Don't miss an opportunity to visit these amazing Piazza Navona Fountains in Rome.

Saturday, 6 August 2011

Cortona Sightseeing

Cortona is a Tuscan town once little known to travelers booking for Florence. After the publication of the book Under the Tuscan Sun (and the subsequent film and follow-up books) it garnered a place on every visitor's agenda. Here are some tips on sightseeing in Cortona.

Cortona is an Italian hilltop town of 30,000 and there are more sights than a visitor could see in three vacations. Located about half-way between its much more famous neighbors of Rome and Florence this ancient city offers museums, restaurants, villas, biking tours and much more.

The founding date is unknown, but Cortona's streets were walled in by the Etruscans more than 2,600 years ago. Some of that history is still extant near the Porta Guelfa and the Porta Montanina. At the base one can spot Roman repairs made to Etruscan slabs.

Inside, looking out above the walls, visitors will find a breathtaking view of Lake Trasimeno from the square of Piazza Garibaldi. Just past the church is an entrance to a park. The fountain in the center features two bronze dolphins that will reward the effort of the short walk. Just left is an amphitheater that offers a lovely place to sit and see part of beautiful Tuscany.

The Piazza Grande, featuring the Town Hall that dates from the 6th century, is another must-visit location. If your visit to Cortona falls on the first Saturday of the month, be sure to take in the Market. Food, small artifacts and many more interesting items are offered for sale. In nearby Casali Palace there's a National Market of Ancient Furniture held in the Piazza Grande during the last two weeks of August.

From there one can also almost see the ancient burial grounds of Cetona Belvedere. Full of grottoes and caverns to explore, they're one of the many delightful excursions offered. One can also get a clear view of the tallest peak of the local mountain range. Down from the top is located another town worthy of a visit, Montepulciano.

Another worthy short trip entails a visit to the Great Cloister of the Monastero Di Monte Oliveto Maggiore. Built in 1443, tourists will want to see the frescoes depicting the life of Saint Benedict by Signorelli, painted near the end of the 15th century.

Those interested in religious architecture will also not want to miss viewing the church of Santa Maria del Calcinaio, built in 1485. This Renaissance structure is octagonal, an unusual choice for the period.

Another unusual sight within the city walls visitors can take in is the Torre del Pulcinella, a large public clock. It announces the hours by a different technique. Its chimes are a pair of clanging cymbals, rather than a bell.

Not far away is the Museo dell'Academia Etrusca. Despite the name the museum covers not just Etruscan art, but everything from ancient Egyptian artifacts to paintings of the 15th century. Also on display are books, period furniture and sculpture.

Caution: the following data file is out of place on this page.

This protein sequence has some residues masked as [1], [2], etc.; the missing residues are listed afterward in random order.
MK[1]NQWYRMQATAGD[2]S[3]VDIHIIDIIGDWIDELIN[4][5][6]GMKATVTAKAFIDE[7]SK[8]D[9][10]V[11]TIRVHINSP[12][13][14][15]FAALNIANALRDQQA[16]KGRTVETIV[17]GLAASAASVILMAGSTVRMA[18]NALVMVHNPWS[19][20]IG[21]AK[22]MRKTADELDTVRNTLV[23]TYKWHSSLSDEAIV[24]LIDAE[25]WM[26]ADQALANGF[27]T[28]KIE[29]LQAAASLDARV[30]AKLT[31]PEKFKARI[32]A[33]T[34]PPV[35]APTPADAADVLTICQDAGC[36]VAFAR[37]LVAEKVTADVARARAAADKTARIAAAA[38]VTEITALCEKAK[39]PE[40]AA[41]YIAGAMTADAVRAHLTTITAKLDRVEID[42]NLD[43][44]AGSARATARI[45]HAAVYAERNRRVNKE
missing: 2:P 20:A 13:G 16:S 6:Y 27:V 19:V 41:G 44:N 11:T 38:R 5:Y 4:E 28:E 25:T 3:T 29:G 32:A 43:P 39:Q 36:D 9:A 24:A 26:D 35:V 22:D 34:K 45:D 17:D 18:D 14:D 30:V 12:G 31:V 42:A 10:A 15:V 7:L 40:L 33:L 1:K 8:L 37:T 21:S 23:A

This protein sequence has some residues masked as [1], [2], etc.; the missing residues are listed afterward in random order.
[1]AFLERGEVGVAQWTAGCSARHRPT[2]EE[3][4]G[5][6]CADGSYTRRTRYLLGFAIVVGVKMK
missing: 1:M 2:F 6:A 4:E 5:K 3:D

By contrast, the Museo Diocesano offers a more focused exhibit. This includes the Cortona Altarpiece from 1432 along with six predella. Predella, in painting, are small paintings that run along a frame at the bottom of an altarpiece.

However long you have for Cortona Sightseeing, an hour or a day, or even a week, time in Cortona is well spent.

Tuesday, 26 July 2011

Where to Shop in Florence Italy

If you are planning a visit to Florence, you may be wondering where to shop in Florence Italy.
Despite its small size, Florence boasts a good variety of high quality shops, selling designer clothes, shoes, antiques, crafts, jewellery, gifts, food and wine. It’s not the place for bargain shopping, but you will definitely be spoilt for choice.

If you are looking for designer goods, all the big names such as Armani, Gucci, Prada, Dolce & Gabbana and Valentino can be found in the elegant streets of Via de’ Tornabuoni and Via della Vigna Nuova. If you’re seeking bargains you may want to take a trip to the designer outlets listed in section 6.4, or do your shopping during the months of January or July when the sales are on.

If you’re looking for leather goods your best bet is to head for Santa Croce or San Lorenzo. There is a wide selection of shops selling leather jackets, handbags, wallets and shoes. If you’re a leather enthusiast you may also want to check out the leather museum near Santa Croce, where you can view work in progress and do a spot of shopping.

The street for antique shopping is Via Maggio, near Santa Spirito in the Oltrarno area. Here you’ll find everything from furniture to picture frames and vases, as well as antiques dating from the 16th century.

If it’s jewellery you’re after, then head for the Ponte Vecchio where you’ll find many small shops offering unique jewellery.

Also, if you are wondering where toi shop in Florence Italy like the locals don’t forget to visit the markets!

Thursday, 7 July 2011

Venice Lagoon Islands - Lido, Murano, Burano, Torcello

If you are in Venice for a few days you may want to consider taking a boat ride to visit some of the Venice Lagoon Islands. You may find the following islands to be interesting.

Lido
If you are a beach lover and want to enjpy some sunshine and swimming during one of Venice's warm summers, then Lido is a great option. In September the Venice Film festival takes place and lots of celebrities attend. If you want a game golf you'll also find a good golf course here.

A short boat ride will take you out to Sant Erasmo. Pellestrina is another option for those looking for a quieter spot to sunbathe.